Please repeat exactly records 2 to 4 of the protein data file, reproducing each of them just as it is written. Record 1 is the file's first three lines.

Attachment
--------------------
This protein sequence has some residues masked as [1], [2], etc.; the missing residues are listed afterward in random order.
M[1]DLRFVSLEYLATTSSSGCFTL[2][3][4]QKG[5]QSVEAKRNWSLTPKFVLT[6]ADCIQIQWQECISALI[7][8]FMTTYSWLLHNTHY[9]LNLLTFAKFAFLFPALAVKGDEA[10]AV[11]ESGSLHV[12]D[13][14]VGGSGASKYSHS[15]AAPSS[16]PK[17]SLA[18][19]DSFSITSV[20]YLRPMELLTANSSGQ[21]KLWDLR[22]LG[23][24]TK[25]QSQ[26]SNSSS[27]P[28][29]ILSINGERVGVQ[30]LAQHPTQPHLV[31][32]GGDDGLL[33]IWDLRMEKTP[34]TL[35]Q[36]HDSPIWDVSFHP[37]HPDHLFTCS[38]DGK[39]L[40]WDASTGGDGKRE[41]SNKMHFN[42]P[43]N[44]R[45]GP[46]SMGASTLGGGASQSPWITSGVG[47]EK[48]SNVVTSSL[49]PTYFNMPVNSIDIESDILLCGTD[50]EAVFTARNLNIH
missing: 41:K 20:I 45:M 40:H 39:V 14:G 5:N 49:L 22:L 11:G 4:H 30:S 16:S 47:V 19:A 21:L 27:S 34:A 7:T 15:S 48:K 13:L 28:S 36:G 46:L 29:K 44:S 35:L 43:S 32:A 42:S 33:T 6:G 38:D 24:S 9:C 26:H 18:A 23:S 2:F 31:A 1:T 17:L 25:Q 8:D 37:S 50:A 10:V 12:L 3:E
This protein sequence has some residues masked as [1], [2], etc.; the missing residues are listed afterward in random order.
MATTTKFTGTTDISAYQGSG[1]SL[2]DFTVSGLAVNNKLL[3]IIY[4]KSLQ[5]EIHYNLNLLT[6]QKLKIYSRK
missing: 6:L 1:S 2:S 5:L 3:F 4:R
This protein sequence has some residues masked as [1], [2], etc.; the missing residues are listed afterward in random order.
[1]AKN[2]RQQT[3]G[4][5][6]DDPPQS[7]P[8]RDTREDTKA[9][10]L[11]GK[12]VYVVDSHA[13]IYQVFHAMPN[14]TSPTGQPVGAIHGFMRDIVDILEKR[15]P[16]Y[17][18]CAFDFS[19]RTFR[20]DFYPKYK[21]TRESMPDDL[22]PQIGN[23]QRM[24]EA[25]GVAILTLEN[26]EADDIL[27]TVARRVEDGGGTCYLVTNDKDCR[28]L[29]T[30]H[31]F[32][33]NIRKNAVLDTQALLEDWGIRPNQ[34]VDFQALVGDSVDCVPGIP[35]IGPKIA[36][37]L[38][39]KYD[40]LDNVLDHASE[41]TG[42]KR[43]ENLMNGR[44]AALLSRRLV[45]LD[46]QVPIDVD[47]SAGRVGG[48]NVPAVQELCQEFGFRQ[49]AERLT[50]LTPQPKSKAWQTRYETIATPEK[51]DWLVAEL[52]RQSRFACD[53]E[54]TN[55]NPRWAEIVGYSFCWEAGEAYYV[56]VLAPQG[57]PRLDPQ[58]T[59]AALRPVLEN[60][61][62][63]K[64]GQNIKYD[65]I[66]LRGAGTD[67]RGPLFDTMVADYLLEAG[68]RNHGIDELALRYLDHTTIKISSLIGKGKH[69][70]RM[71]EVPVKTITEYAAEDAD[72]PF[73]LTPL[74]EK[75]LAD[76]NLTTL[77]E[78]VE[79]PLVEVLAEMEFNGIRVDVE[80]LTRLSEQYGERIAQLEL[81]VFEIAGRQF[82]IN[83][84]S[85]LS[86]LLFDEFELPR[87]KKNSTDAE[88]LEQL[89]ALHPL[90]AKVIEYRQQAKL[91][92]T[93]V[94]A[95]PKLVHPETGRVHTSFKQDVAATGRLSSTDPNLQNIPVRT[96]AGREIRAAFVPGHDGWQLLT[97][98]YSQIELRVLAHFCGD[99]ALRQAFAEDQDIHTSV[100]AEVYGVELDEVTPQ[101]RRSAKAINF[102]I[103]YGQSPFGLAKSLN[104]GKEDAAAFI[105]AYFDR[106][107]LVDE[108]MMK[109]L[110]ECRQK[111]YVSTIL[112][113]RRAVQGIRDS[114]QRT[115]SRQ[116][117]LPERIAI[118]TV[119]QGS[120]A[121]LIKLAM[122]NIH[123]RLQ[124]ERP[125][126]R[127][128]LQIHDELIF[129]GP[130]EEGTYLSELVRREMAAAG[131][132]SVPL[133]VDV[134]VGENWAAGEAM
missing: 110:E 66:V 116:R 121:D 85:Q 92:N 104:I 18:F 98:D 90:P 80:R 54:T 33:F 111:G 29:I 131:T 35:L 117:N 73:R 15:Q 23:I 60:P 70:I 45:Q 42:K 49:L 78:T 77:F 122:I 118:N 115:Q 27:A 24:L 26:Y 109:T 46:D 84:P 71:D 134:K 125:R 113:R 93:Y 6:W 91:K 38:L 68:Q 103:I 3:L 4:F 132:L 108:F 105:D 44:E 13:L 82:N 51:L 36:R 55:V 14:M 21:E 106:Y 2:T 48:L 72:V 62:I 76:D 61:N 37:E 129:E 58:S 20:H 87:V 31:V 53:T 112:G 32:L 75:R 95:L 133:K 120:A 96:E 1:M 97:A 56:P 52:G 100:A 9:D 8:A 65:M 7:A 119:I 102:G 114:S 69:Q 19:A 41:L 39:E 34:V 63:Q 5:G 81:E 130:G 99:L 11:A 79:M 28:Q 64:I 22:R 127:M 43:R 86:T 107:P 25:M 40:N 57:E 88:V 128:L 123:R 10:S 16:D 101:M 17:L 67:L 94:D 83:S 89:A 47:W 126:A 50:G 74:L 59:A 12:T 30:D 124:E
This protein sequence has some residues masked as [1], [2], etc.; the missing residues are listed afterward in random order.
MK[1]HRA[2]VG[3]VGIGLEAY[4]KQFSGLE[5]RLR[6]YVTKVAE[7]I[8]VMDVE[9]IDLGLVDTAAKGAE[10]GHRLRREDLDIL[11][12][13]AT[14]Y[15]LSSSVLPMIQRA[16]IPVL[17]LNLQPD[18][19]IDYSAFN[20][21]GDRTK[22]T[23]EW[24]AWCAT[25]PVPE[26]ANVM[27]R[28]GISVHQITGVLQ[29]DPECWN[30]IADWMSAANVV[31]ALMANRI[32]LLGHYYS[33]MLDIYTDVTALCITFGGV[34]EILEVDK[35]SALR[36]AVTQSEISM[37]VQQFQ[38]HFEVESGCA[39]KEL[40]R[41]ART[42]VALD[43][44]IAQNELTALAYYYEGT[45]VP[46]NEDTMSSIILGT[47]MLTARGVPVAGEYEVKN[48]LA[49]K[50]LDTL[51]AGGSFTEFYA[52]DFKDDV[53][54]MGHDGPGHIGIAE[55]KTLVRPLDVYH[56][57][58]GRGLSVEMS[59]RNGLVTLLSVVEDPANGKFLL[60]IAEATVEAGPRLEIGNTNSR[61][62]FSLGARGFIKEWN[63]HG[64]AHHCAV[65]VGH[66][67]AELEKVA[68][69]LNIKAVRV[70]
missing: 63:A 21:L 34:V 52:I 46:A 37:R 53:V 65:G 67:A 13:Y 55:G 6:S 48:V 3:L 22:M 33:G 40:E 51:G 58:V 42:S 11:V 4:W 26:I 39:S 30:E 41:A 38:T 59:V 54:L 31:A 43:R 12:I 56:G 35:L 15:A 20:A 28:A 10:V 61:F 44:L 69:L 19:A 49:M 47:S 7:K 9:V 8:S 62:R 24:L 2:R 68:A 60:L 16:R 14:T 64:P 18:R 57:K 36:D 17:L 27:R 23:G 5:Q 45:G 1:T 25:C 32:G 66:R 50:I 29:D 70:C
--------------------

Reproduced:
This protein sequence has some residues masked as [1], [2], etc.; the missing residues are listed afterward in random order.
MATTTKFTGTTDISAYQGSG[1]SL[2]DFTVSGLAVNNKLL[3]IIY[4]KSLQ[5]EIHYNLNLLT[6]QKLKIYSRK
missing: 6:L 1:S 2:S 5:L 3:F 4:R
This protein sequence has some residues masked as [1], [2], etc.; the missing residues are listed afterward in random order.
[1]AKN[2]RQQT[3]G[4][5][6]DDPPQS[7]P[8]RDTREDTKA[9][10]L[11]GK[12]VYVVDSHA[13]IYQVFHAMPN[14]TSPTGQPVGAIHGFMRDIVDILEKR[15]P[16]Y[17][18]CAFDFS[19]RTFR[20]DFYPKYK[21]TRESMPDDL[22]PQIGN[23]QRM[24]EA[25]GVAILTLEN[26]EADDIL[27]TVARRVEDGGGTCYLVTNDKDCR[28]L[29]T[30]H[31]F[32][33]NIRKNAVLDTQALLEDWGIRPNQ[34]VDFQALVGDSVDCVPGIP[35]IGPKIA[36][37]L[38][39]KYD[40]LDNVLDHASE[41]TG[42]KR[43]ENLMNGR[44]AALLSRRLV[45]LD[46]QVPIDVD[47]SAGRVGG[48]NVPAVQELCQEFGFRQ[49]AERLT[50]LTPQPKSKAWQTRYETIATPEK[51]DWLVAEL[52]RQSRFACD[53]E[54]TN[55]NPRWAEIVGYSFCWEAGEAYYV[56]VLAPQG[57]PRLDPQ[58]T[59]AALRPVLEN[60][61][62][63]K[64]GQNIKYD[65]I[66]LRGAGTD[67]RGPLFDTMVADYLLEAG[68]RNHGIDELALRYLDHTTIKISSLIGKGKH[69][70]RM[71]EVPVKTITEYAAEDAD[72]PF[73]LTPL[74]EK[75]LAD[76]NLTTL[77]E[78]VE[79]PLVEVLAEMEFNGIRVDVE[80]LTRLSEQYGERIAQLEL[81]VFEIAGRQF[82]IN[83][84]S[85]LS[86]LLFDEFELPR[87]KKNSTDAE[88]LEQL[89]ALHPL[90]AKVIEYRQQAKL[91][92]T[93]V[94]A[95]PKLVHPETGRVHTSFKQDVAATGRLSSTDPNLQNIPVRT[96]AGREIRAAFVPGHDGWQLLT[97][98]YSQIELRVLAHFCGD[99]ALRQAFAEDQDIHTSV[100]AEVYGVELDEVTPQ[101]RRSAKAINF[102]I[103]YGQSPFGLAKSLN[104]GKEDAAAFI[105]AYFDR[106][107]LVDE[108]MMK[109]L[110]ECRQK[111]YVSTIL[112][113]RRAVQGIRDS[114]QRT[115]SRQ[116][117]LPERIAI[118]TV[119]QGS[120]A[121]LIKLAM[122]NIH[123]RLQ[124]ERP[125][126]R[127][128]LQIHDELIF[129]GP[130]EEGTYLSELVRREMAAAG[131][132]SVPL[133]VDV[134]VGENWAAGEAM
missing: 110:E 66:V 116:R 121:D 85:Q 92:N 104:I 18:F 98:D 90:P 80:R 54:T 33:F 111:G 29:I 131:T 35:L 117:N 73:R 15:Q 23:I 60:P 70:I 45:Q 42:K 49:L 78:T 77:F 122:I 118:N 115:Q 27:A 24:L 26:Y 109:T 46:D 84:P 71:D 134:K 125:R 113:R 93:Y 6:W 91:K 38:L 68:Q 103:I 3:L 4:F 132:L 108:F 105:D 44:E 13:L 82:N 51:L 36:R 55:V 14:M 21:E 106:Y 2:T 48:L 72:V 62:I 76:D 61:N 37:E 129:E 58:S 20:H 87:V 31:V 53:T 112:G 32:L 75:R 95:L 133:K 120:A 96:E 1:M 97:A 56:P 52:G 100:A 9:D 8:A 65:M 7:A 119:I 102:G 114:S 69:Q 19:A 41:L 39:E 34:V 63:Q 5:G 81:E 130:G 99:L 11:A 79:M 28:Q 64:I 22:R 127:M 43:R 86:T 107:P 25:M 40:N 57:E 88:V 128:L 123:R 10:S 16:D 101:M 17:L 67:L 94:D 83:S 89:A 47:W 126:A 50:G 74:L 59:A 12:T 30:D 124:E
This protein sequence has some residues masked as [1], [2], etc.; the missing residues are listed afterward in random order.
MK[1]HRA[2]VG[3]VGIGLEAY[4]KQFSGLE[5]RLR[6]YVTKVAE[7]I[8]VMDVE[9]IDLGLVDTAAKGAE[10]GHRLRREDLDIL[11][12][13]AT[14]Y[15]LSSSVLPMIQRA[16]IPVL[17]LNLQPD[18][19]IDYSAFN[20][21]GDRTK[22]T[23]EW[24]AWCAT[25]PVPE[26]ANVM[27]R[28]GISVHQITGVLQ[29]DPECWN[30]IADWMSAANVV[31]ALMANRI[32]LLGHYYS[33]MLDIYTDVTALCITFGGV[34]EILEVDK[35]SALR[36]AVTQSEISM[37]VQQFQ[38]HFEVESGCA[39]KEL[40]R[41]ART[42]VALD[43][44]IAQNELTALAYYYEGT[45]VP[46]NEDTMSSIILGT[47]MLTARGVPVAGEYEVKN[48]LA[49]K[50]LDTL[51]AGGSFTEFYA[52]DFKDDV[53][54]MGHDGPGHIGIAE[55]KTLVRPLDVYH[56][57][58]GRGLSVEMS[59]RNGLVTLLSVVEDPANGKFLL[60]IAEATVEAGPRLEIGNTNSR[61][62]FSLGARGFIKEWN[63]HG[64]AHHCAV[65]VGH[66][67]AELEKVA[68][69]LNIKAVRV[70]
missing: 63:A 21:L 34:V 52:I 46:A 37:R 53:V 65:G 67:A 13:Y 55:G 6:S 48:V 3:L 22:M 33:G 40:E 51:G 58:V 42:S 11:V 4:W 26:I 39:S 30:E 41:A 38:T 59:V 54:L 31:A 43:R 12:I 56:G 35:L 15:A 20:A 28:A 10:V 61:F 44:L 69:L 19:A 49:M 47:S 7:K 9:V 8:S 62:R 24:L 2:R 68:A 60:L 16:R 14:T 64:P 18:R 57:K 36:D 17:L 27:R 23:G 5:Q 45:G 1:T 25:C 32:G 66:R 50:I 29:D 70:C